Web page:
But to us we call it FREE ENERGY because nobody have accepted it in public, because it’s impossible to convert like example, the equivalent of 600W heat into 600W electricity, because we have laws of thermodynamics and all that barrier’s that stop use from thinking further, we are cloned to all think the same, via laws, that were made by clever people, and that laws have very strong foundations, but there’s many ways of doing something and we’ve just probe some.
    I don’t have any diploma’s, but I have some certificates, in electronics in engineering N3 and I’m currently going to do my A+ and N+, so I’m no Einstein in physics but it’s doesn’t bother me. If I have an idea/problem in a certain apartment and I need some seriously help, I drop a tread, to ask you clever people, because some of you know some seriously hard core stuff, and that in most cases quite helps, to solve my problems. What why forums exist, to talk about science, some just talk other languages and some have other beliefs, like me example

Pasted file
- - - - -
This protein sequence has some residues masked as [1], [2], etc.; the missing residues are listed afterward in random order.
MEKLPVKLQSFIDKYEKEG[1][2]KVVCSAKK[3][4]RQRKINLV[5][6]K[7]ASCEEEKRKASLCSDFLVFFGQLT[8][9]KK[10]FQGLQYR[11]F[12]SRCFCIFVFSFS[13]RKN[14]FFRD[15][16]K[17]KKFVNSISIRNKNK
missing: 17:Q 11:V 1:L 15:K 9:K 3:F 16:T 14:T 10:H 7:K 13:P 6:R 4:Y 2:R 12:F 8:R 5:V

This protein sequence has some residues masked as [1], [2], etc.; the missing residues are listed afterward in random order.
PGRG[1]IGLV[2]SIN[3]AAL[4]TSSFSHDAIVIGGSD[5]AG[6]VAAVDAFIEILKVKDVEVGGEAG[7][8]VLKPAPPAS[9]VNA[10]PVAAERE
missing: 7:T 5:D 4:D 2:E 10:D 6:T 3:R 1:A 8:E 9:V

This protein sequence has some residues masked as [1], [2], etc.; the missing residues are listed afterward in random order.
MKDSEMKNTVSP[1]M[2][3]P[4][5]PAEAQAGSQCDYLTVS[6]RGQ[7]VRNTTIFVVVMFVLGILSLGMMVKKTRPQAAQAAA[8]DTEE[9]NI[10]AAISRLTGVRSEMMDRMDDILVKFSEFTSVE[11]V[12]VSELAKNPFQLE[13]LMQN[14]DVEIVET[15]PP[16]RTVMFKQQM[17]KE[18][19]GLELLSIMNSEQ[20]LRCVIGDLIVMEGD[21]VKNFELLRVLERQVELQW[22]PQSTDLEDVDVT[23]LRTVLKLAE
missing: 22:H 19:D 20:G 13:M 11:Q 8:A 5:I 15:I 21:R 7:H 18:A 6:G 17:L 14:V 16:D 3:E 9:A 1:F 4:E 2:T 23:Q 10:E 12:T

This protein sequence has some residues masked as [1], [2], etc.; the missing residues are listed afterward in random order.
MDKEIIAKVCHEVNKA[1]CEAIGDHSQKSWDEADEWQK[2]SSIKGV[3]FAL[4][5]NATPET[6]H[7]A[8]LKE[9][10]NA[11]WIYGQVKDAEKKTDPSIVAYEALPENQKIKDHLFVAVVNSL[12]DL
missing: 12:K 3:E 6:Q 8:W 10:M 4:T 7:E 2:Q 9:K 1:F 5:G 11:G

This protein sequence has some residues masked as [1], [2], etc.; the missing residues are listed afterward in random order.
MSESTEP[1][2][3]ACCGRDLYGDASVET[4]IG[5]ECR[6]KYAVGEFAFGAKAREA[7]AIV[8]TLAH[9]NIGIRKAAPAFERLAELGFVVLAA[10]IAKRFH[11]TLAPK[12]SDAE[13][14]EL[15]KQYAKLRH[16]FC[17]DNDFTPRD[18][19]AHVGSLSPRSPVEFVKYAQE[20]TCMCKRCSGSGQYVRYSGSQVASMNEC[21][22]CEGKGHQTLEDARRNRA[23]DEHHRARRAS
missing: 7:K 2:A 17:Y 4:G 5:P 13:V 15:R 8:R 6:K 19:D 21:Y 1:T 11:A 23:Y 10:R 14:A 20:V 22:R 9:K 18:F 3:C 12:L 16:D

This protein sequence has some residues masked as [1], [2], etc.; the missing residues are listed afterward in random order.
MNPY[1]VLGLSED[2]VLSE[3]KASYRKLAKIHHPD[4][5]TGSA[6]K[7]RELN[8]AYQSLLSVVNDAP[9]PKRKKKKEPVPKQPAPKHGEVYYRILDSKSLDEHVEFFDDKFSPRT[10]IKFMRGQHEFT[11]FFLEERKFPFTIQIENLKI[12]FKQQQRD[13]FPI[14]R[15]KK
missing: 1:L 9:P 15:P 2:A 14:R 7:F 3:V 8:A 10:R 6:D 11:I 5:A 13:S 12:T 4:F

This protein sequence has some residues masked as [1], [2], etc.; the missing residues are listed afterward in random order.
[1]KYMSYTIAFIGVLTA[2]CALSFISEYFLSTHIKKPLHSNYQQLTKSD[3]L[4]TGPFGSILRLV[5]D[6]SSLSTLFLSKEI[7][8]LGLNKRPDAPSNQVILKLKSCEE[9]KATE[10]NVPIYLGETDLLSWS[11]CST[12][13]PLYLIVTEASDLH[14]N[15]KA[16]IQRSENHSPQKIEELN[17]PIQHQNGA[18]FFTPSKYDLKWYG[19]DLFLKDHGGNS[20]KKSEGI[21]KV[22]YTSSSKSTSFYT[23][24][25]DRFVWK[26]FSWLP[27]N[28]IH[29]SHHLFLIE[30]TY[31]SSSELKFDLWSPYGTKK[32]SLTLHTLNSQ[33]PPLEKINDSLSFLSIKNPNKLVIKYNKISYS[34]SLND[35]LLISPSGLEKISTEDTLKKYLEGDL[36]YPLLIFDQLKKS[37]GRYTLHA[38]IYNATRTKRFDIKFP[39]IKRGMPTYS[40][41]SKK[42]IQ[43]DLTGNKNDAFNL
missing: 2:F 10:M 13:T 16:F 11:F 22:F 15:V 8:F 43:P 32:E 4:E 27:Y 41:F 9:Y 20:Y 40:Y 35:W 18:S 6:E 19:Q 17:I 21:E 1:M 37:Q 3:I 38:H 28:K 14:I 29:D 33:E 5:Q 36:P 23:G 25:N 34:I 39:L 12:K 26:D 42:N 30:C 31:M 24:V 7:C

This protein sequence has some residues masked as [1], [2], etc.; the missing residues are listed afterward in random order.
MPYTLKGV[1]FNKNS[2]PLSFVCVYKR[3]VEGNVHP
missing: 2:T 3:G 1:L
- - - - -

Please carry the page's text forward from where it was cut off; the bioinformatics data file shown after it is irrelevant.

12. Feb 10, 2007 #11
    Because “Input = Output” right, well lets find some other input’s to convert to usable output from
  13. Feb 10, 2007 #12